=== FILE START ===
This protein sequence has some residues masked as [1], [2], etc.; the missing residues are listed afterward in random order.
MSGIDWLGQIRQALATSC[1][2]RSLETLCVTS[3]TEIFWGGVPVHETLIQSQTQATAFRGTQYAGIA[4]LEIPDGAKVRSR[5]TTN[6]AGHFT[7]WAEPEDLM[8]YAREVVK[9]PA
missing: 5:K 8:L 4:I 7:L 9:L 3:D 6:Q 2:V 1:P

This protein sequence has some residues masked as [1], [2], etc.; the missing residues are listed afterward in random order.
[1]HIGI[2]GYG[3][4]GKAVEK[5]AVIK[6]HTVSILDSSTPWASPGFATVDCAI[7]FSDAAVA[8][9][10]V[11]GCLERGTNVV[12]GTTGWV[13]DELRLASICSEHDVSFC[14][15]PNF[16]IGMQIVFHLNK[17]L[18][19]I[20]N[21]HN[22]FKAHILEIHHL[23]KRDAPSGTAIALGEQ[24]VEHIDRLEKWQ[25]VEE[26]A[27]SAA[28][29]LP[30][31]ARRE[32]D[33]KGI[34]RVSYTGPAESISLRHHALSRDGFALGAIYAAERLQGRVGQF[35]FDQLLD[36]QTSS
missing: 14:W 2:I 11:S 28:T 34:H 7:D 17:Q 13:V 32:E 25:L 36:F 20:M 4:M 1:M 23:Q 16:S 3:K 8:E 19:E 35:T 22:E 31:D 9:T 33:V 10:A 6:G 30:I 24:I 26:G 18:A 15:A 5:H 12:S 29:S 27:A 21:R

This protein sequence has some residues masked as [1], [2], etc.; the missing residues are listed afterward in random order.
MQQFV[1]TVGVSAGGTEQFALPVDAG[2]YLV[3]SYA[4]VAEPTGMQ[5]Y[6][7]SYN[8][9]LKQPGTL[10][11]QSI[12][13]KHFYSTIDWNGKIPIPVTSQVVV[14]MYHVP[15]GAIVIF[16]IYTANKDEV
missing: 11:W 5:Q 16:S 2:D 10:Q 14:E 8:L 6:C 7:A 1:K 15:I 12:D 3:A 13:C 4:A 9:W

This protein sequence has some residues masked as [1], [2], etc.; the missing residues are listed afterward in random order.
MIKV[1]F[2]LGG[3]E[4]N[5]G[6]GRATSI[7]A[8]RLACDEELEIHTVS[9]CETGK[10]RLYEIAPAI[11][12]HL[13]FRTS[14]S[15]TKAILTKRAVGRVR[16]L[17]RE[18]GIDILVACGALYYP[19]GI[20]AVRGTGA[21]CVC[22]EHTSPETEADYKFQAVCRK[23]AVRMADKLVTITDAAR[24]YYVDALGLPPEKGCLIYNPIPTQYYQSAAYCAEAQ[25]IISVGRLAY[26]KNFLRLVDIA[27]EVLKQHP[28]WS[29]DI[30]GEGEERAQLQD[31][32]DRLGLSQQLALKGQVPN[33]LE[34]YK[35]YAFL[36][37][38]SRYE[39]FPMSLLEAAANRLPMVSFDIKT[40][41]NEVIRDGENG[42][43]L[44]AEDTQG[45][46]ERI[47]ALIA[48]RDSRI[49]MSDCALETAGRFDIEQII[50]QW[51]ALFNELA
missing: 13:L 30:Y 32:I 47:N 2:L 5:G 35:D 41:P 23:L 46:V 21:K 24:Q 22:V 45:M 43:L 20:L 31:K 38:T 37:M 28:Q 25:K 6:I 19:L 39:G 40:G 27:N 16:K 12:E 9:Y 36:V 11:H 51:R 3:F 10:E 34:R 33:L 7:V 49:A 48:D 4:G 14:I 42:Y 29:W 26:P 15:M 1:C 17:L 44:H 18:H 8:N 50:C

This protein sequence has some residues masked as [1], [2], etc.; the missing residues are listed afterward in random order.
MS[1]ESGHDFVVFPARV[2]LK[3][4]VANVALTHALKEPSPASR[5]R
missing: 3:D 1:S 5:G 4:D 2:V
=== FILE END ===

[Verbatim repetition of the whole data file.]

This protein sequence has some residues masked as [1], [2], etc.; the missing residues are listed afterward in random order.
MSGIDWLGQIRQALATSC[1][2]RSLETLCVTS[3]TEIFWGGVPVHETLIQSQTQATAFRGTQYAGIA[4]LEIPDGAKVRSR[5]TTN[6]AGHFT[7]WAEPEDLM[8]YAREVVK[9]PA
missing: 5:K 8:L 4:I 7:L 9:L 3:D 6:Q 2:V 1:P

This protein sequence has some residues masked as [1], [2], etc.; the missing residues are listed afterward in random order.
[1]HIGI[2]GYG[3][4]GKAVEK[5]AVIK[6]HTVSILDSSTPWASPGFATVDCAI[7]FSDAAVA[8][9][10]V[11]GCLERGTNVV[12]GTTGWV[13]DELRLASICSEHDVSFC[14][15]PNF[16]IGMQIVFHLNK[17]L[18][19]I[20]N[21]HN[22]FKAHILEIHHL[23]KRDAPSGTAIALGEQ[24]VEHIDRLEKWQ[25]VEE[26]A[27]SAA[28][29]LP[30][31]ARRE[32]D[33]KGI[34]RVSYTGPAESISLRHHALSRDGFALGAIYAAERLQGRVGQF[35]FDQLLD[36]QTSS
missing: 14:W 2:I 11:S 28:T 34:H 7:D 17:Q 13:V 32:E 25:L 36:F 20:M 4:M 1:M 23:Q 16:S 3:K 8:E 19:E 35:T 22:E 31:D 9:T 33:V 10:A 6:G 30:I 24:I 26:G 18:A 15:A 5:H 12:S 29:S 27:A 21:R

This protein sequence has some residues masked as [1], [2], etc.; the missing residues are listed afterward in random order.
MQQFV[1]TVGVSAGGTEQFALPVDAG[2]YLV[3]SYA[4]VAEPTGMQ[5]Y[6][7]SYN[8][9]LKQPGTL[10][11]QSI[12][13]KHFYSTIDWNGKIPIPVTSQVVV[14]MYHVP[15]GAIVIF[16]IYTANKDEV
missing: 11:W 5:Q 16:S 2:D 10:Q 14:E 8:L 6:C 7:A 1:K 15:I 12:D 3:A 13:C 4:A 9:W

This protein sequence has some residues masked as [1], [2], etc.; the missing residues are listed afterward in random order.
MIKV[1]F[2]LGG[3]E[4]N[5]G[6]GRATSI[7]A[8]RLACDEELEIHTVS[9]CETGK[10]RLYEIAPAI[11][12]HL[13]FRTS[14]S[15]TKAILTKRAVGRVR[16]L[17]RE[18]GIDILVACGALYYP[19]GI[20]AVRGTGA[21]CVC[22]EHTSPETEADYKFQAVCRK[23]AVRMADKLVTITDAAR[24]YYVDALGLPPEKGCLIYNPIPTQYYQSAAYCAEAQ[25]IISVGRLAY[26]KNFLRLVDIA[27]EVLKQHP[28]WS[29]DI[30]GEGEERAQLQD[31][32]DRLGLSQQLALKGQVPN[33]LE[34]YK[35]YAFL[36][37][38]SRYE[39]FPMSLLEAAANRLPMVSFDIKT[40][41]NEVIRDGENG[42][43]L[44]AEDTQG[45][46]ERI[47]ALIA[48]RDSRI[49]MSDCALETAGRFDIEQII[50]QW[51]ALFNELA
missing: 13:L 30:Y 32:I 47:N 2:L 5:G 35:D 41:P 23:L 46:V 21:K 24:Q 22:V 45:M 43:L 20:L 31:K 38:T 37:M 28:Q 25:K 6:I 19:L 39:G 40:G 27:N 16:K 12:E 9:Y 36:V 11:H 51:R 3:F 10:E 34:R 33:L 7:V 49:A 48:D 4:G 14:I 42:Y 29:W 26:P 15:M 1:C 17:L 44:H 18:H 8:N 50:C

This protein sequence has some residues masked as [1], [2], etc.; the missing residues are listed afterward in random order.
MS[1]ESGHDFVVFPARV[2]LK[3][4]VANVALTHALKEPSPASR[5]R
missing: 3:D 1:S 5:G 4:D 2:V